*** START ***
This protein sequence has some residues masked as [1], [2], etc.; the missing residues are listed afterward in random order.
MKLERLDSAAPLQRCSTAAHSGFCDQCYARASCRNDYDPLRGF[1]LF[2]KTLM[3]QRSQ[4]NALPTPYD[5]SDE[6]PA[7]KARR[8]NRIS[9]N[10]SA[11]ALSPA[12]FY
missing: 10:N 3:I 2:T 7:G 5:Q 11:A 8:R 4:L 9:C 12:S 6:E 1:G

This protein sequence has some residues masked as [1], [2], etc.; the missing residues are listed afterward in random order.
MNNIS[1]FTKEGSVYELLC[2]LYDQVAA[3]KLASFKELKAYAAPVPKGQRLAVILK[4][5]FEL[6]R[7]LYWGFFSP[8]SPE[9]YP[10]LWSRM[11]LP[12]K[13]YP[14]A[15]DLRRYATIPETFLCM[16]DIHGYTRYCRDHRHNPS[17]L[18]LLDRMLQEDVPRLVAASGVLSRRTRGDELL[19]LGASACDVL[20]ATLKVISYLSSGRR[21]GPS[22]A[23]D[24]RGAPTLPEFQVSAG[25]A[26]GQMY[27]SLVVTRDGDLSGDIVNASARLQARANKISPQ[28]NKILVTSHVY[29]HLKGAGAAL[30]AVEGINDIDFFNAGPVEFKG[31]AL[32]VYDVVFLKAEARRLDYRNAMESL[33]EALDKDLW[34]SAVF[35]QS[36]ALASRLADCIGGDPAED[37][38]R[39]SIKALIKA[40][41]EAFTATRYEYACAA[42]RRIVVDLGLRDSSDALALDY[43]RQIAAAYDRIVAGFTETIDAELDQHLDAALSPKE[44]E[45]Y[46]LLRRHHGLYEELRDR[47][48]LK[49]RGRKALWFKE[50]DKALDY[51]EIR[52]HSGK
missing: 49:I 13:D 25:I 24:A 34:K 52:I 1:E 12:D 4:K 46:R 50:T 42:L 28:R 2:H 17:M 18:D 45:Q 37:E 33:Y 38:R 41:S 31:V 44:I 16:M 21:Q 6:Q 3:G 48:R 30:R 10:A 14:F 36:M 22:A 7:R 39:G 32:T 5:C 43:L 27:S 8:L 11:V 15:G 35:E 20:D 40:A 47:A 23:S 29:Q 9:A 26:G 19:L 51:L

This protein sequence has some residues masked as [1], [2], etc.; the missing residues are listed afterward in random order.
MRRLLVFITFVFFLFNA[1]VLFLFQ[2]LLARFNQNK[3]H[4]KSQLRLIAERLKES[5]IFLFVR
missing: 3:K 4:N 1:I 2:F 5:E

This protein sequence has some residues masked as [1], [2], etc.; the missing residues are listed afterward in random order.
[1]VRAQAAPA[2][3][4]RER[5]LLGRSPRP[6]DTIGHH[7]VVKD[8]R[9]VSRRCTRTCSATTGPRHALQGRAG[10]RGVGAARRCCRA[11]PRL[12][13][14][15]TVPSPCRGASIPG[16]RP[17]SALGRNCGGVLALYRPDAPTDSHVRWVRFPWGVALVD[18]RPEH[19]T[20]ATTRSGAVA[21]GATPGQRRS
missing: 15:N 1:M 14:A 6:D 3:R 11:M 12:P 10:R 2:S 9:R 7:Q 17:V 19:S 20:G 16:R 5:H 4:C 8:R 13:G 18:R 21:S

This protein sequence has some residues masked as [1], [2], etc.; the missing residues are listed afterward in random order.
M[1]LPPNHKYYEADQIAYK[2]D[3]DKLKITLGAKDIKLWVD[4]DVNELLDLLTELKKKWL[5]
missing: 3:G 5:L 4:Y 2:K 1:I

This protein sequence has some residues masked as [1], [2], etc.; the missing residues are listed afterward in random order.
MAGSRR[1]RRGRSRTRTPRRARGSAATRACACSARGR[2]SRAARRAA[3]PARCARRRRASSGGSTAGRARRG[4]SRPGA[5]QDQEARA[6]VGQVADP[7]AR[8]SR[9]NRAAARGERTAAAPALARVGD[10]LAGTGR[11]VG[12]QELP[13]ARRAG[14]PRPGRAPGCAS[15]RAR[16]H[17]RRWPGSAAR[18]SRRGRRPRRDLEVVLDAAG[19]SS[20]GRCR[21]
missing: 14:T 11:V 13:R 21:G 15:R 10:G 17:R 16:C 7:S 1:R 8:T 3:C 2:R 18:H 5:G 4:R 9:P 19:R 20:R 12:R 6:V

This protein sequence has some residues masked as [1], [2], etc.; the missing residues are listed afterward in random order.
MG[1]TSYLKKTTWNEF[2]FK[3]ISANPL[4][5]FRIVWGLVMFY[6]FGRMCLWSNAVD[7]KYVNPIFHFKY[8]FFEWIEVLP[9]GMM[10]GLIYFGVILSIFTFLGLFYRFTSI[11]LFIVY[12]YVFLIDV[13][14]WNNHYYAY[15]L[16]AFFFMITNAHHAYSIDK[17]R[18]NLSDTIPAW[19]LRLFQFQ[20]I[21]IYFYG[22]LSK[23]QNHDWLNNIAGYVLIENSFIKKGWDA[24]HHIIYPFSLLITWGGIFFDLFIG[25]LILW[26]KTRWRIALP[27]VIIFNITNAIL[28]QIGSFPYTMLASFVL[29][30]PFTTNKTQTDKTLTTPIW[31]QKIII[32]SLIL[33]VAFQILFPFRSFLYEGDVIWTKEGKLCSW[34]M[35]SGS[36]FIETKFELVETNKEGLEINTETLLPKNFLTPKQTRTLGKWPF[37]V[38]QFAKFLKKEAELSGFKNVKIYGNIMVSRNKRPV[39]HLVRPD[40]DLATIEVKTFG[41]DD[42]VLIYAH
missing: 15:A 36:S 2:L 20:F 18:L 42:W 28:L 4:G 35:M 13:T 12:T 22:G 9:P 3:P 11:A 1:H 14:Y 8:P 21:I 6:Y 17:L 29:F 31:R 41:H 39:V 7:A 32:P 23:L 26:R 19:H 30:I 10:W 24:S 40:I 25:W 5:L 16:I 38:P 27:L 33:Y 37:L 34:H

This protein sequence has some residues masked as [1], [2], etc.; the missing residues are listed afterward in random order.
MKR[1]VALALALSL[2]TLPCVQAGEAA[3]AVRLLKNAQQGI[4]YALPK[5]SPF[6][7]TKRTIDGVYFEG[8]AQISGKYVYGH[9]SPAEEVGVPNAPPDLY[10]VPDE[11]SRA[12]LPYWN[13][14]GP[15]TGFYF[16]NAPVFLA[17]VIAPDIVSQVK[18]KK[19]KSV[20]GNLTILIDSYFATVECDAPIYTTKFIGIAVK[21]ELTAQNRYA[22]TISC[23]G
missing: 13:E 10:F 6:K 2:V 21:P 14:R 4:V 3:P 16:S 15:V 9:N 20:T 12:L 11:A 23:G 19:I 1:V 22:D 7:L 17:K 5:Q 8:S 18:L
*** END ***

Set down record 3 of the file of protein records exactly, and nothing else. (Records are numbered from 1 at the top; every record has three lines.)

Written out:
This protein sequence has some residues masked as [1], [2], etc.; the missing residues are listed afterward in random order.
MRRLLVFITFVFFLFNA[1]VLFLFQ[2]LLARFNQNK[3]H[4]KSQLRLIAERLKES[5]IFLFVR
missing: 3:K 4:N 1:I 2:F 5:E